Assuming Gamora wants to turn him in for the reward, Pip clearly plans to shoot first by slipping his hands to his weapon but our home-girl Gamora is shrewder than Greedo and orders the Troll to keep his hands where she can see them. (I’m not joking, either, this is how the scene plays out.)

Brandishing her original weapon, the God Slayer Knife, she questions Pip about his friend Adam Warlock. Pip tells Gamora about their parting and how he figures Adam invaded the Sacred Palace single-handed.

After answering all of the green lass’s questions our Troll wants to know why she’s looking for Warlock. Gamora replies that she wants to see if Adam really does stand a chance of defeating the Magus. If he does, she plans to help him. If not, she plans to kill Adam herself.

Back to Warlock in the courtroom. Our hero naturally resists a sentence condemning him to a Church-run indoctrination center so Kray-Tor changes the sentence to Death.

Adam at last fights back, taking on and defeating the three Bailiffs, knocking over the Prosecutor and destroying the android “jury.” Like a super-powered Al Pacino in the future movie And Justice For All he passionately condemns the travesty of justice displayed in the courtroom and chews out Kray-Tor.

Kray-Tor uses his own powers on Warlock and is overcoming our hero, causing him to sink and “drown” in the molecules of the floor. Furious, Adam gives in to the Soul Gem, which, for the first time, gets “dialogue” as it telepathically pleads with our hero to unleash it on Kray-Tor.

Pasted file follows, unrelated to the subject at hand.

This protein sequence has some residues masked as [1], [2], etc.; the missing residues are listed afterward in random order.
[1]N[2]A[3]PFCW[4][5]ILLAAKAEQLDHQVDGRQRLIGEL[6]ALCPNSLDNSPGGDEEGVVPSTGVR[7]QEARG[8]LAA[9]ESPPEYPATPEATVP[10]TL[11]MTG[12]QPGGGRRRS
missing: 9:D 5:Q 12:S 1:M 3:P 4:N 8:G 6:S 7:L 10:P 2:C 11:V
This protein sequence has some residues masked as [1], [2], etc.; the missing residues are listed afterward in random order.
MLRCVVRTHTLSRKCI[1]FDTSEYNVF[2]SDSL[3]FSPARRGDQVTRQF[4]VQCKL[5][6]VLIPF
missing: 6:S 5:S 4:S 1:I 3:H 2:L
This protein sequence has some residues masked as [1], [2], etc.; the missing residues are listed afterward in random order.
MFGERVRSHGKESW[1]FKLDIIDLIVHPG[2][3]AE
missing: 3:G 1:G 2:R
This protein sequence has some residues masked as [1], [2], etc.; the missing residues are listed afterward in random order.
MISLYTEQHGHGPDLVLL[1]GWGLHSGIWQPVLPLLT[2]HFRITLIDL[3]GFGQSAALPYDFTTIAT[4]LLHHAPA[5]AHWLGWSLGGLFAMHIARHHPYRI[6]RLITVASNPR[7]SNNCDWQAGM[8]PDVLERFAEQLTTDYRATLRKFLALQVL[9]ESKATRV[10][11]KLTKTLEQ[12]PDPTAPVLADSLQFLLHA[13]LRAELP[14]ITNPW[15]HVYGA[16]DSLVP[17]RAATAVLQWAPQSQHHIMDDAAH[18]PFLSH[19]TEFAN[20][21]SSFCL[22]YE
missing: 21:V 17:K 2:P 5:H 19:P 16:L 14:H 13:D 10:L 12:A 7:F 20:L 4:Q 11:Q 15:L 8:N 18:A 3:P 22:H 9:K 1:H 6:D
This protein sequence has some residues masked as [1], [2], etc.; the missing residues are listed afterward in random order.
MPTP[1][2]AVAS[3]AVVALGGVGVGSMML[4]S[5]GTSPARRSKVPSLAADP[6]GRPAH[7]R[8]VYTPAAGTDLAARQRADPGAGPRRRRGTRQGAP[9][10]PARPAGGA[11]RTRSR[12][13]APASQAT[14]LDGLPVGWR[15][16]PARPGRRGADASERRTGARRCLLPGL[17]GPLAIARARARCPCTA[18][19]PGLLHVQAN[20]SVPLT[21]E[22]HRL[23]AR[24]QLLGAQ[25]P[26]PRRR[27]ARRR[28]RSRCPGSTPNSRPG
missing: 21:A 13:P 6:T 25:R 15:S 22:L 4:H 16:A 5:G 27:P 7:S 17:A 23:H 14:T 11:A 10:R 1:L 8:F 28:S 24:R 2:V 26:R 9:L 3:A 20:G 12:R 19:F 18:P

The Soul Gem feeds on the Judge’s soul like it did Autolycus’ before him, and Warlock is once again overcome by all of the victim’s (Kray-Tor’s) thoughts and memories as his soul is absorbed. He passes out again from the trauma, but with his last thoughts he realizes that Kray-Tor wasn’t intentionally perverting justice. He was a True Believer in the Magus and actually thought he was doing his god’s work.

As Warlock collapses at the feet of the approaching Matriarch, she completes the thought for him, reminding him of the old truism that “we’re all heroes in our own minds.” (For a youngster reading this it might be the first time they encounter this notion.)

Next the Matriarch reveals that she expected Adam to sic his Soul Gem on Kray-Tor and knew that the trauma would once again knock him out, thus rendering him helpless without killing him. She has cloaked figures toss Warlock into a Pit and promises to continue the conversation when the unseen crew in the Pit are through with him. +++




© Edward Wozniak and Balladeer’s Blog, 2019. Unauthorized use and/or duplication of this material without express and written permission from this blog’s author and/or owner is strictly prohibited. Excerpts and links may be used, provided that full and clear credit is given to Edward Wozniak and Balladeer’s Blog with appropriate and specific direction to the original content.


Filed under Superheroes


  1. Pingback: ADAM WARLOCK: THE MAGUS PART TWO | Balladeer's Blog